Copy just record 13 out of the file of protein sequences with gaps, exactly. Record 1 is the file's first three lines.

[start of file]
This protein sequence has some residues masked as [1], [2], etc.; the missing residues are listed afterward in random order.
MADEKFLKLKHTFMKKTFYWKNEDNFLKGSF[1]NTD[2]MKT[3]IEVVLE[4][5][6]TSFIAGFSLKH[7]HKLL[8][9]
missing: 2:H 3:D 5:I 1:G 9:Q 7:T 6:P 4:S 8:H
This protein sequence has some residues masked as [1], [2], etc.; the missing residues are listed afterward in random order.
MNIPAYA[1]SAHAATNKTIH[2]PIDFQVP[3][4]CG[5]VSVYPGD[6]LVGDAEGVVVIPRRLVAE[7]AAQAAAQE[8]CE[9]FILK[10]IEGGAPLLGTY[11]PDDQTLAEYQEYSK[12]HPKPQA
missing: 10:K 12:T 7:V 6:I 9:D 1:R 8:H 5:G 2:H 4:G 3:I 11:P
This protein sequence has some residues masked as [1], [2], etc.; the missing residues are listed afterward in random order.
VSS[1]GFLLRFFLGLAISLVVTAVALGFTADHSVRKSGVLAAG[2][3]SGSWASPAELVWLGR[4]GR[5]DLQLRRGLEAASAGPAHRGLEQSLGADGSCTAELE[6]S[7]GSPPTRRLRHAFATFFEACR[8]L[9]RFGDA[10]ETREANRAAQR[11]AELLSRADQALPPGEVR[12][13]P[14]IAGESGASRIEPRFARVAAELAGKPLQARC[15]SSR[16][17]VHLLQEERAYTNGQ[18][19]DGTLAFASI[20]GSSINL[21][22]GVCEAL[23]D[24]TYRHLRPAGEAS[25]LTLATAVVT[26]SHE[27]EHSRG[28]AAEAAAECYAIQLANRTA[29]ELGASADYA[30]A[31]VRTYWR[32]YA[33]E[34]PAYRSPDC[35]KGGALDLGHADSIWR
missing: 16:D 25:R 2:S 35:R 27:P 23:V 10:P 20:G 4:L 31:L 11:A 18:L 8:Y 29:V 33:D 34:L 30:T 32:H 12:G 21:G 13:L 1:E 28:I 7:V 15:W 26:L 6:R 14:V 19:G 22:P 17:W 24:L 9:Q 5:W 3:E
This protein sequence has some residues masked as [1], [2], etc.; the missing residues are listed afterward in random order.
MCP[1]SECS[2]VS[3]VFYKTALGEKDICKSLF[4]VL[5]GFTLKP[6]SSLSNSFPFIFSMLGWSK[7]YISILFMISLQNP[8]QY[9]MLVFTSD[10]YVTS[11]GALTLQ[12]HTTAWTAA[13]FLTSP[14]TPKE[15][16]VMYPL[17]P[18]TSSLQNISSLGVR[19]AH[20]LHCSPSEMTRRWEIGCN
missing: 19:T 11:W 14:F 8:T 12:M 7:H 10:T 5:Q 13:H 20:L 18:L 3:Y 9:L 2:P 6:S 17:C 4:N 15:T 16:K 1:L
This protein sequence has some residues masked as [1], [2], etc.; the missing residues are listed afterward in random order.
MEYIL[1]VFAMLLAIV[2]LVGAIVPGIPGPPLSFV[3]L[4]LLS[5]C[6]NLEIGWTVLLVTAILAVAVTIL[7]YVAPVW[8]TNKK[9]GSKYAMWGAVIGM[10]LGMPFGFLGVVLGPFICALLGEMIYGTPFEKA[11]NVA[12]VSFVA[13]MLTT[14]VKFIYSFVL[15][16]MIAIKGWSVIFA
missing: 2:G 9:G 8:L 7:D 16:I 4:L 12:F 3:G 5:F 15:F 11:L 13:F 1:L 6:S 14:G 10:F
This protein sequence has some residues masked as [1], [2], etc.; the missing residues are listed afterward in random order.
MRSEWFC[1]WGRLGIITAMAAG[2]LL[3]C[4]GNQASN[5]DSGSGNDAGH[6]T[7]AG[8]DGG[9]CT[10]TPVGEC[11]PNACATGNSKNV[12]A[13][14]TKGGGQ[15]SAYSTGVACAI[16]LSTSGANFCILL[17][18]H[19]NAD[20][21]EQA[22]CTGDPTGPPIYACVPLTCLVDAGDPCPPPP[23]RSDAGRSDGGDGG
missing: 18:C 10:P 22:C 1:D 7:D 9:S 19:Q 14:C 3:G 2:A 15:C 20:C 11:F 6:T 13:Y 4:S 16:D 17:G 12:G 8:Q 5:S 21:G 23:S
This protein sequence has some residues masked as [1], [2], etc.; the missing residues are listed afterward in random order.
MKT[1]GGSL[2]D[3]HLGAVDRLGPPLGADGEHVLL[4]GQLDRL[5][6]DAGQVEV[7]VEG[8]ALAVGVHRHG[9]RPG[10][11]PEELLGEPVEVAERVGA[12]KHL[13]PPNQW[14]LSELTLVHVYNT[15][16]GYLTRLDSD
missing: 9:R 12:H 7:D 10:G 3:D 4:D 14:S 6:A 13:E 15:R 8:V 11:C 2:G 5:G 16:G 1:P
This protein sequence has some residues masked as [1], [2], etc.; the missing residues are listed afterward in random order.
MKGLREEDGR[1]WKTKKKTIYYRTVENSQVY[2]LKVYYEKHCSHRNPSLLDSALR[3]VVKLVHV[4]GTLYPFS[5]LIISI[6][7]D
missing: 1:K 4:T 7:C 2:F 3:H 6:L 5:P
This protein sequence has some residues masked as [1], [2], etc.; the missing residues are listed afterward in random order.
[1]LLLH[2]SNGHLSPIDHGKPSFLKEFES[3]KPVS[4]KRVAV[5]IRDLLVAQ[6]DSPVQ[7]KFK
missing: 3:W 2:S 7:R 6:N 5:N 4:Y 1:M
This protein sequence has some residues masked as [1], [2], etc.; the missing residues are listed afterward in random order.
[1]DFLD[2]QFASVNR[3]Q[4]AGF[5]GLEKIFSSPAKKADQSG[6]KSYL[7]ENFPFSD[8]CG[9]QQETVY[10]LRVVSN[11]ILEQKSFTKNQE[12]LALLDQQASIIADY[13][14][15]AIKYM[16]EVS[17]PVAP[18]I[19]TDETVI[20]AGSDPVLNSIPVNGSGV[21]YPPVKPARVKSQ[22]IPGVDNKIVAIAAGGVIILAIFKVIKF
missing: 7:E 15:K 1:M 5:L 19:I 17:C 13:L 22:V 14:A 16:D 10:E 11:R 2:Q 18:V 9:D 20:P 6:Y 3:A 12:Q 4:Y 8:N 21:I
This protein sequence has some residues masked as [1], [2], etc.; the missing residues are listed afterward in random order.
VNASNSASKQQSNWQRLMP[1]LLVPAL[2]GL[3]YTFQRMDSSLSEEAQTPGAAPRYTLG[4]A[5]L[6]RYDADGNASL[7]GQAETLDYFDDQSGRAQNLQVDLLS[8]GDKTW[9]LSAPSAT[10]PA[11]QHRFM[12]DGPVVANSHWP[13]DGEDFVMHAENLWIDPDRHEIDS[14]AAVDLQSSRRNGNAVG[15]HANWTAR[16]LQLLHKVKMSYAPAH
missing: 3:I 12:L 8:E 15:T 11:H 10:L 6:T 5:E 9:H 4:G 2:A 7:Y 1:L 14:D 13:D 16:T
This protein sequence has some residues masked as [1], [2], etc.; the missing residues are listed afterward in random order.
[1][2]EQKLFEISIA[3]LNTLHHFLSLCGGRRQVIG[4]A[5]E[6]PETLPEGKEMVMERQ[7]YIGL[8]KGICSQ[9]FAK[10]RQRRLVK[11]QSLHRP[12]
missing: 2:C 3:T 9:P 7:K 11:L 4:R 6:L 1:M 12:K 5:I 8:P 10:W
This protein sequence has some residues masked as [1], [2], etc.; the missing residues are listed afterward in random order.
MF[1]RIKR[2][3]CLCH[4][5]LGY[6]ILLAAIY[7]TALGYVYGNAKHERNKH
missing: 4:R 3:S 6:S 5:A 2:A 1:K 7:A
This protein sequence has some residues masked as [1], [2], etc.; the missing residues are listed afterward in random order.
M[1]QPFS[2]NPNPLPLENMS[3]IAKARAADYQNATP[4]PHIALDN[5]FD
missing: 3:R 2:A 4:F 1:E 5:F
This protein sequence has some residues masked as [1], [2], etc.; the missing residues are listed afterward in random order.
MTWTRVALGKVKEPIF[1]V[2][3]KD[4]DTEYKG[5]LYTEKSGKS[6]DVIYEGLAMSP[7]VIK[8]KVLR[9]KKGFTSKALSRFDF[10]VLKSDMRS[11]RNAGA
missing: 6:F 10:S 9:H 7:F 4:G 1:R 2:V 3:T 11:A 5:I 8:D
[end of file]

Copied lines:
This protein sequence has some residues masked as [1], [2], etc.; the missing residues are listed afterward in random order.
MF[1]RIKR[2][3]CLCH[4][5]LGY[6]ILLAAIY[7]TALGYVYGNAKHERNKH
missing: 4:R 3:S 6:S 5:A 2:A 1:K 7:A